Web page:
Purpose: Obesity is known to be a risk factor for the incidence and progression of prevalent osteoarthritis (OA). The relationship is traditionally believed to be a mechanical effect on weight bearing joints such as the hip and knee, however studies showing a relationship between body mass index (BMI) and OA of non-weight bearing joints, such as the hand, suggest another theory. They suggest that the relationship between obesity and joint degeneration may be a systemic metabolic effect whereby visceral and sub-cutaneous truncal white adipose tissue (WAT) secrete inflammatory mediators that directly influence the pathogenesis of OA. We asked what is the relationship between adiponectin, leptin, and the A/L ratio and patient reported pain in an end stage knee OA joint population.
Method: We collected demographic data, Short Form McGill Pain scores, WOMAC pain scores, and synovial fluid (SF) samples from 60 consecutive patients with severe knee OA at the time of joint replacement surgery. Synovial fluid samples were analyzed for leptin and adiponectin using specific ELISA. Non-parametric correlations and linear regression modeling were used to identify the relationship between the adipokines and pain levels.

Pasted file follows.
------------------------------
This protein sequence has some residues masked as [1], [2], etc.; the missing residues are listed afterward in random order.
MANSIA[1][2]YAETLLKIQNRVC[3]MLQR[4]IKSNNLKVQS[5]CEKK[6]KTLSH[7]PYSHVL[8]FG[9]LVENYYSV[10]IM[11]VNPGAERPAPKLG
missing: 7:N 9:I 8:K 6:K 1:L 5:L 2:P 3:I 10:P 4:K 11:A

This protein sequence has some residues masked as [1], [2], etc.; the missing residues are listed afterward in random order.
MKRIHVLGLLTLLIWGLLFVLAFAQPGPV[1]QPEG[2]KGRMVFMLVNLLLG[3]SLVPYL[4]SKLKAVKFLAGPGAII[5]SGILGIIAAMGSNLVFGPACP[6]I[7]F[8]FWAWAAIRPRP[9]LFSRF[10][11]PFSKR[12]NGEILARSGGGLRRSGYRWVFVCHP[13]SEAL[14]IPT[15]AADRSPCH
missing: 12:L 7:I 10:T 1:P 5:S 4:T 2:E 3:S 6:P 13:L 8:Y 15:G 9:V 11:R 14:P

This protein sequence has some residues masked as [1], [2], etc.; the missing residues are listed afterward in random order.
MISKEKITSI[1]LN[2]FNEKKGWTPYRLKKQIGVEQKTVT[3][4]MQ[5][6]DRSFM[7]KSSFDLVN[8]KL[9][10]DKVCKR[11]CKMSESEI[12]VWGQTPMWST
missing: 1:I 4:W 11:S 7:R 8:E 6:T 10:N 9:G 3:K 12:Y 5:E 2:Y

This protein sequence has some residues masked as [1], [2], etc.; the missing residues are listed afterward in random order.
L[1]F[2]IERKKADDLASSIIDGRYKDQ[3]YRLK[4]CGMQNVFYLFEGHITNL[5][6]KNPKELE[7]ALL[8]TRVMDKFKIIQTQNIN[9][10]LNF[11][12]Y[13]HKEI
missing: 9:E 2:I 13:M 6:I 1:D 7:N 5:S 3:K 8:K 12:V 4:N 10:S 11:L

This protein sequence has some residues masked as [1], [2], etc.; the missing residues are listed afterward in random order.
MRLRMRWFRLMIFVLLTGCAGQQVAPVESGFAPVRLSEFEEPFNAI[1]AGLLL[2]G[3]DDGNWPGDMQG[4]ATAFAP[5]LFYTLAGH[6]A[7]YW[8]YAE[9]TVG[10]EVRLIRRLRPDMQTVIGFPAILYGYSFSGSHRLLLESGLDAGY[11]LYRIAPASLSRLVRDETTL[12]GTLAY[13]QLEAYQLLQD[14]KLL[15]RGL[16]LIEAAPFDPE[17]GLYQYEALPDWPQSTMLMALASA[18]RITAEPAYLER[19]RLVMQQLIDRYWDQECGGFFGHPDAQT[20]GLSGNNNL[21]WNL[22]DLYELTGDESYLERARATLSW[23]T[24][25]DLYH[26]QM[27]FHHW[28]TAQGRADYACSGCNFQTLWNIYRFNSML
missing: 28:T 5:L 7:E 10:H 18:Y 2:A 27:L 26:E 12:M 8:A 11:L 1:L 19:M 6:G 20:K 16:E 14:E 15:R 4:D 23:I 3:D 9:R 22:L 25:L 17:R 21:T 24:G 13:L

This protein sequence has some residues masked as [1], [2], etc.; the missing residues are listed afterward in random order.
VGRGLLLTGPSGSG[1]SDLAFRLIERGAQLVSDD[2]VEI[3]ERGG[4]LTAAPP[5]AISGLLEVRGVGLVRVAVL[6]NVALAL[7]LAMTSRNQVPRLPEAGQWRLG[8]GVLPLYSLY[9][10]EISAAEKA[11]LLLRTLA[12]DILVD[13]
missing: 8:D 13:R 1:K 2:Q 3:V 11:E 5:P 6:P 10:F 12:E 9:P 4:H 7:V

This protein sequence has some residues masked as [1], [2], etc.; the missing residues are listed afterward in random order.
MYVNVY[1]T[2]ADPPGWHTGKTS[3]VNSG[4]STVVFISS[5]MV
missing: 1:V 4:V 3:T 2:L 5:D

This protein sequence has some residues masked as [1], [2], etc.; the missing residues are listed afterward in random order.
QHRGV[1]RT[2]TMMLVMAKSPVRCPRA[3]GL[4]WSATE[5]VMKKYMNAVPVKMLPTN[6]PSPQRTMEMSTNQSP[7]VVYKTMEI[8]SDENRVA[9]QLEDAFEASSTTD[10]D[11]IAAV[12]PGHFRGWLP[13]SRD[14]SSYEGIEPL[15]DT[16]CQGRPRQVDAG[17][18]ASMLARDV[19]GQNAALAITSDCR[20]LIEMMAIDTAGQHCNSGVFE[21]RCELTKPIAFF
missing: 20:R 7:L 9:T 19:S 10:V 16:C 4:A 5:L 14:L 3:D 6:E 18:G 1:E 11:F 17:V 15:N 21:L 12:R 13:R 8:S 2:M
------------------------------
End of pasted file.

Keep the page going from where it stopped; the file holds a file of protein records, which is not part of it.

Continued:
Results: The correlations between the individual adipokines and the pain scales were consistently less than that for the corresponding adipokine ratio. The A/L ratio correlated moderately with the MPQ-SF, (r(58) = − 0.46, p < .01) and the WOMAC pain score, (r(58) = − 0.38, p > .01). Linear regression modeling demonstrated that the A/L ratio was a significant predictor of a greater level of pain on the MPQ-SF(p=0.03, Table 3) but not the WOMAC pain scale(p=0.77, Table 4). Models were adjusted for age, gender, BMI, and medical comorbidity.
Conclusion: In conclusion, a greater A/L ratio predicted lower knee OA pain as measured by the MPQ-SF, but not on the WOMAC pain scale. This finding was above that of the individual adipokine levels alone. Some authors have suggested that leptin may have a proin-flammatory role while adiponectin an anti-inflammatory role in synovial joint diseases. Further work to elucidate these pathways may present a target for novel therapeutics in knee OA.
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